The Genetics Society of America (GSA) is pleased to announce that Professor Mariana Wolfner of the Department of Molecular Biology and Genetics at Cornell University is the recipient of the 2018 Genetics Society of America Medal for her work on reproduction. Wolfner and her colleagues have identified proteins in the seminal fluid of fruit flies that are transmitted to female flies during mating, manipulating the females’ physiology and behavior. This work has had important implications for our understanding of evolution and sexual conflict as well as the regulation of reproduction in all animals.
“Dr. Wolfner exemplifies how a single investigator, through creative thinking and ingenious experimental design, can virtually single-handedly develop an entirely new and original field in genetics,” says Robert Anholt, a professor at North Carolina State University.
The approximately 200 known seminal proteins in fruit flies include some of the fastest-evolving fly proteins. Some of these proteins trigger changes in female flies, causing them to greatly increase their rate of egg laying, decreasing the likelihood they will mate again, inducing them to store the male’s sperm, and altering their feeding and resting behaviors. While individual male flies may benefit from these changes, females can pay the price of an earlier death—a major tradeoff for the species as a whole. These findings highlight the intense reproductive competition among males and have proven a research goldmine for scientists studying evolution, with Wolfner’s group at the forefront.
“Mariana is widely recognized as the international expert on these proteins,” says Andrew Clark, also a professor at Cornell University. Wolfner’s lab is now working to reveal how seminal proteins work at the molecular level, including collaborating with Cornell’s Laura Harrington on analogous studies of mosquitoes that transmit dengue and Zika viruses.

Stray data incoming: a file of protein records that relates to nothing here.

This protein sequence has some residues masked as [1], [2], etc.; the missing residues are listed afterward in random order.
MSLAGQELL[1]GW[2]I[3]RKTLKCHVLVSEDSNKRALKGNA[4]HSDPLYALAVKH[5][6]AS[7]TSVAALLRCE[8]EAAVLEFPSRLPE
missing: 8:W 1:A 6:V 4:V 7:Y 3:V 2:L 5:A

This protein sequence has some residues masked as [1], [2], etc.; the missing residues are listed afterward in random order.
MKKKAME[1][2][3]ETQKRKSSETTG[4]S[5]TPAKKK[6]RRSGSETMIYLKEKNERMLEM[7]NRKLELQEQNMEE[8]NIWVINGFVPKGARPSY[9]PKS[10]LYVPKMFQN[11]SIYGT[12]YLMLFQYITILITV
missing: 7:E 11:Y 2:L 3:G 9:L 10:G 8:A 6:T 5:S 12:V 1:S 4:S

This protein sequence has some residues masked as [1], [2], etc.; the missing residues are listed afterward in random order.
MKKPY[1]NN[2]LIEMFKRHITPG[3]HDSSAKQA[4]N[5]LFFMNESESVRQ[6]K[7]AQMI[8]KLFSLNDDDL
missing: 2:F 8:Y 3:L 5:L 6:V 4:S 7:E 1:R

The group’s other ongoing projects include an effort to understand how eggs are triggered to develop into embryos. In most animals, the egg-activation process depends on fertilization by sperm, but a quirk of fruit fly biology makes it an ideal model for studying this highly conserved process. In the fly, egg activation is uncoupled from fertilization, allowing the Wolfner lab to deconstruct the molecular events that initiate embryonic development.
GSA established the Genetics Society of America Medal in 1981 to recognize investigators who have made substantial advances in genetics in the past 15 years. The prize will be presented to Wolfner at 59th Annual Drosophila Research Conference, which will take place April 11–15, 2018 in Philadelphia.